Due to spikes in COVID-19 cases, and increasing hospitalizations, Orange County has been added to the state’s COVID-19 targeted monitoring program, according to California Governor Gavin Newsom.
The Orange County Health Agency reported 456 new COVID-19 cases, along with four deaths, on Monday, June 29. The city of Irvine reported half a dozen new cases on June 28, bringing the city’s total to 348. Irvine has reported 5 deaths since the pandemic began.
Today's #COVID19 update:
🔹 6 cases reported in Irvine
🔹 146 cases reported in Orange County
🔹 An estimated 6,988 have recovered countywide
🔹 There have been 5 deaths in Irvine since the pandemic began
— City of Irvine (@City_of_Irvine) June 29, 2020
With cases and hospitalizations increasing in Orange County over a 14-day period, Newsom added the county to a list of 18 other “targeted counties,” which are currently being monitored for COVID-19 outbreaks.
The OC Health Agency shows an increase of 139 COVID-19 related hospitalizations between June 15 and June 29. The county’s number of ICU patients also increased from 138 to 175 during the same time period.
Orange County could be ordered to “reinstitute community measures,” as seen recently in Los Angeles. On Sunday, June 28, Newsom ordered the closure of bars in Los Angeles and recommended the closure of bars in several others counties to help slow the spread of the virus.
NEW: Due to the rising spread of #COVID19, CA is ordering bars to close in Fresno, Imperial, Kern, Kings, Los Angeles, San Joaquin, and Tulare, while recommending they close in Contra Costa, Riverside, Sacramento, San Bernardino, Santa Barbara, Santa Clara, Stanislaus, & Ventura.
— Gavin Newsom (@GavinNewsom) June 28, 2020
During a June 29 press conference, Newsom explained that the California Department of Health is now targeting 19 counties for what he referred to as a “dimmer switch” approach to reopening. Using this strategy, Newsom explained that counties will be able to adjust reopening plans efficiently.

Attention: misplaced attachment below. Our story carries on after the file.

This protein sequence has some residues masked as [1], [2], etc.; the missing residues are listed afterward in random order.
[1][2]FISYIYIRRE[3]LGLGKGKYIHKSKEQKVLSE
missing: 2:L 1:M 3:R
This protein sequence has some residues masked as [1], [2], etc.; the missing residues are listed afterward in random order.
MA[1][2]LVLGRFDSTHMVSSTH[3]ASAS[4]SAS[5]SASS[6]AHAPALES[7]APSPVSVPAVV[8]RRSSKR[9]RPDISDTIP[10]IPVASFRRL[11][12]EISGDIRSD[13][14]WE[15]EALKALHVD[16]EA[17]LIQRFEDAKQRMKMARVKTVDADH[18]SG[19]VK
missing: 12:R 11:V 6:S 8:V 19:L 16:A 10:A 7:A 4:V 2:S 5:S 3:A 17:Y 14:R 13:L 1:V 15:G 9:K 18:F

In terms of a “dimmer switch” approach, Newsom explained the analogy is best suited for addressing the regional challenges of the virus, like relaxed social distancing and refusing to wear a face mask in public.
For several weeks, Orange County has been the center of controversy after the former county health officer resigned following backlash and a death threat after issuing an updated mask ordinance. Only days later, Newsom make masks mandatory across California.
However, Newsom estimates that those counties could be seeing the result of a rising community spread, due to the lack of mitigation.
“Diverse cities, diverse counties. Different parts of the state experiencing different challenges for different reasons,” he said. “You may see increases in certain counties, it may be primarily because of spread that exists for example, in a state prison — other parts of the state, in a federal prison. Others, have more generic community spread, it’s just people mixing and not wearing face coverings, and not practicing social distancing.”
“We’re actively monitoring all 58 counties in California, but we’re now targeting our monitoring in 19 counties,” Newsom said. “We added 4 more counties today – we added Solano, we added Merced County, we added Orange County and we added Glenn County.”
With Monday’s addition, Newsom said that more than 70 percent of California was being monitored. Newsom was joined by Dr. Mark Ghaly, Secretary of the California Health and Human Services Agency. Ghaly explained the criteria at which the county should prepare to “dim reopening.”
“We want no more than 25 cases per 100,000 people in a county reported as a case, over a 14 day period. We’re also looking at a test positivity rate of less than 8 percent,” Ghaly explained.
However, it seems Orange County has already surpassed those figures, according to OC Health Agency data.
While Newsom has ordered some pull-back on reopening measures, he mentioned that different counties will have different approaches on reopening, and ultimately the responsibility of reopening will be determined at the orders of the county health officer.